The first major step, the CIO said, was to consolidate different networks under the so-called Desktop to Datacenter program that united the separate Army, Navy and DHA Medical networks into one and added a single help desk called the Global Service Center. That effort also put in place specifications for compute and storage at the military’s hospitals, one cybersecurity service provider and one cloud access point.

“That standardization and being able to run the same [capabilities] really helped standardize how the information technology was being used across all of the treatment facilities in the world,” Flanders said. “Now, everybody is in one place, with standardized cybersecurity and the help desk. There is one phone number. Before, it was ‘Press one for Army, press two for Navy.’”

At the same time, the young agency created the electronic health record system, MHS GENESIS, Flanders explained. “That was equally huge because it replaced a hodgepodge of the ’90s-styled distributed architecture systems,” he noted. “For example, our inpatient system had 53 instances around the world in the basements of hospitals. There were 140 of our outpatient systems. Each hospital operated a different way. And when it came time for active-duty folks to retire and get their records, you were pulling from all the places that you had been stationed around the world throughout your career. So those two things really, really made a huge difference.”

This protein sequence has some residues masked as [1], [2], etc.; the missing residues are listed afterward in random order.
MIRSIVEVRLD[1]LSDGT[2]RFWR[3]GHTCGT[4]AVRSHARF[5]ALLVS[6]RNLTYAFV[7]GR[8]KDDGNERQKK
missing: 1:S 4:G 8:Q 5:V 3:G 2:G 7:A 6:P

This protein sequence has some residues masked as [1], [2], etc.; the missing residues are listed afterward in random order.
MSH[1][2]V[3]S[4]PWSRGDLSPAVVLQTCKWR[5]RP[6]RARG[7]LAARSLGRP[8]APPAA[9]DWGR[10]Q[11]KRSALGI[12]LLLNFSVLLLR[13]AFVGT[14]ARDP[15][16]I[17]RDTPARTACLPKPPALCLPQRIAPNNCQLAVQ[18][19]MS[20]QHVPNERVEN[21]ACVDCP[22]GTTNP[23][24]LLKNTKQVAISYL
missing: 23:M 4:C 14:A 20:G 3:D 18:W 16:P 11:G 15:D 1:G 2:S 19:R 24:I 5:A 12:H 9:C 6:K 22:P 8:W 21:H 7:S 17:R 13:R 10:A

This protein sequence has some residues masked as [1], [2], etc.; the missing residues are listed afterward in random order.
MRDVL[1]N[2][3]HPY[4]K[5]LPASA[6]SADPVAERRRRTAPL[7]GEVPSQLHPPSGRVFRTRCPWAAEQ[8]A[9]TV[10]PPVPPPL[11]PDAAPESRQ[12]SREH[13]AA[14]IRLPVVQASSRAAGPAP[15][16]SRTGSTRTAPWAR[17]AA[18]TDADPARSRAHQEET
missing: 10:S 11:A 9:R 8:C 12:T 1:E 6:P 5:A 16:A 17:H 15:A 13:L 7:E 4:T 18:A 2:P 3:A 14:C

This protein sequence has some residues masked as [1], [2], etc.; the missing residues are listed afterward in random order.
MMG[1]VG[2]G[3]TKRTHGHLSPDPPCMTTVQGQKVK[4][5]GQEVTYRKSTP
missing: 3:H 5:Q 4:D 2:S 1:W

Flanders cautioned that there are still “pockets” of siloed components of the electronic health record system. “It didn’t replace all of them,” he said. “There are still scheduling systems, phone tree systems, etc. Any place where we still have a separate Army, Navy and Air Force process for doing something, that is what we’re trying to chip away at. Although the heavy lift of all of that is definitely behind us.”